21 Games Played
5 Goals
1 Assist

All stats are courtesy of https://www.hockey-reference.com/

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How Can The Bruins Utilize Charlie Coyle

( Photo Credit: Bruce Bennett/Getty Images )

By: Scott Delano | Follow Me On Twitter @Scottdelano3

There’s been a lot of talk of moving Charlie Coyle up to the second line to play alongside David Krejci to give the centerman more of a constant on his right side. While there’s no doubt that he is capable of playing the right-wing, he helps the team more playing in the middle of the ice.

Charlie has played an average of 77 games over the past 6 years. There is no question he has what it takes to play big minutes. He was a staple of consistency in the playoffs for the Bruins last year tallying 16 points in 24 games after putting up subpar numbers of 6 in 21 regular-season games for the Bruins.

I am a huge fan of Charlie Coyle. He’s a Boston guy with size, speed, and vision. He is not afraid to go into the corners and battle for a puck, and he does a great job of using his body to maintain possession coming off the boards.

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I want to purpose a different option. Instead of moving Charlie to the second line, what if we dropped him to the fourth line? It sounds crazy saying when I read it aloud, but Coach Bruce Cassidy utilizes his fourth line as Brad Marchand has said: “That’s not the fourth line… that’s 1A.”

Not afraid to start the fourth line against the opposing team’s first line, they usually set the tempo. During Boston’s 19 game point streak from 1/29/2019 – 3/10/2019, the fourth line started almost every one of those games. Cassidy will put them out on the ice in any situation.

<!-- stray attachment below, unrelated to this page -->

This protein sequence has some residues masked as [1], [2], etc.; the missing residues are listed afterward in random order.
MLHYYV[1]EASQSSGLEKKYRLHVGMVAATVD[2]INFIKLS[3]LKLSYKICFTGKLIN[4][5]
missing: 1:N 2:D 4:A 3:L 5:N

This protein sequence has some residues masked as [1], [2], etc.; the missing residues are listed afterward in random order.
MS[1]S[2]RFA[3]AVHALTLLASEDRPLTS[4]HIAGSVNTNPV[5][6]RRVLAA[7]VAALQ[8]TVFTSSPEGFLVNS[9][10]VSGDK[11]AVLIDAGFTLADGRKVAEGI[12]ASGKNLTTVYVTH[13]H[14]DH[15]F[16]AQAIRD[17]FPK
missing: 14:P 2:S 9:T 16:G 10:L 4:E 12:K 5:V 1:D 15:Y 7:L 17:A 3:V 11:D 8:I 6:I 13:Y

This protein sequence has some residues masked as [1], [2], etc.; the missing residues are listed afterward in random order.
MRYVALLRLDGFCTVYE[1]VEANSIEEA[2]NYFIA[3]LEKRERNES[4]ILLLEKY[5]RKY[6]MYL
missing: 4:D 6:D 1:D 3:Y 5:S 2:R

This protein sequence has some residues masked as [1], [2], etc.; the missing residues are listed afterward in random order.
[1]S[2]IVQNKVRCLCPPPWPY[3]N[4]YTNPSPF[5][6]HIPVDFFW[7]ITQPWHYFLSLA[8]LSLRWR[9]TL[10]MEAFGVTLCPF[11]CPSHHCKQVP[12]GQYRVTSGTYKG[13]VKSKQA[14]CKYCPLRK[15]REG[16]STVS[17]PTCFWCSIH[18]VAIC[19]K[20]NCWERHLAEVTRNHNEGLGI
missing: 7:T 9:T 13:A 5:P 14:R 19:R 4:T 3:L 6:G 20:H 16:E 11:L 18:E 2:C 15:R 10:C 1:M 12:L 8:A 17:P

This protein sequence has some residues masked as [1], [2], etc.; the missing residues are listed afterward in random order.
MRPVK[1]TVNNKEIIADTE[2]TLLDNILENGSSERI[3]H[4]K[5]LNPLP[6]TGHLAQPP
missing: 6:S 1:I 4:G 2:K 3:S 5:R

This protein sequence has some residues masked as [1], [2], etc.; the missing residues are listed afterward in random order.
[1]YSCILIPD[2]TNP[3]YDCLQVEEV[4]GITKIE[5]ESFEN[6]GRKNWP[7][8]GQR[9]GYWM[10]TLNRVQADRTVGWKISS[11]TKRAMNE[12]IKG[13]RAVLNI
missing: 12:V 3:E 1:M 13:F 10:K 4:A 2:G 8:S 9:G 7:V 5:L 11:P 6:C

The fourth line has many options. Last year we saw the fourth line consist of Chris Wagner, Joakim Nordstrom, David Backes, Sean Kuraly, and Noel Acciarri. Acciari is now a member of the Florida Panthers. Wagner and Nordstrom are coming off an injury sustained at the end of the year. Backes is being floated between the third line, fourth line, and press box. Kuraly is still here doing what he does best.

A fourth line of Sean Kuraly on the left, Charlie Coyle in the middle and Bret Ritchie on the right, could be the next coming of the merlot line. They wouldn’t drop the gloves as much, but it’d be a line we would love to watch with speed, physicality, and a lot of skill. They would create a matchup nightmare for opposing coaches. You could even call it the third line if you wanted.

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We’ve already seen in the first two games that Cassidy is willing to put Kuraly on the left side. Ritchie has played on the right side of Coyle developing chemistry. And a third line of Danton Heinen, Par Lindholm and either David Backes or Chris Wagner would work for now without changing the roster.

By moving Coyle to the fourth line, the third line center position opens. Patrice Bergeron is 34 years old. David Krejci is 33 years old, and Coyle himself is a free agent at the end of this year. Though Par Lindholm is there now, Boston needs to introduce some youth at the center position to their lineup, and the third line is the perfecting learning area.

Jack Studnicka is making noise and could greatly benefit from watching and learning from these three centers. If not Studnicka, Trent Frederick is a former first-round pick with size could be an option on the third line. I would just like to see a player allotted time to learn from our great centers before it’s too late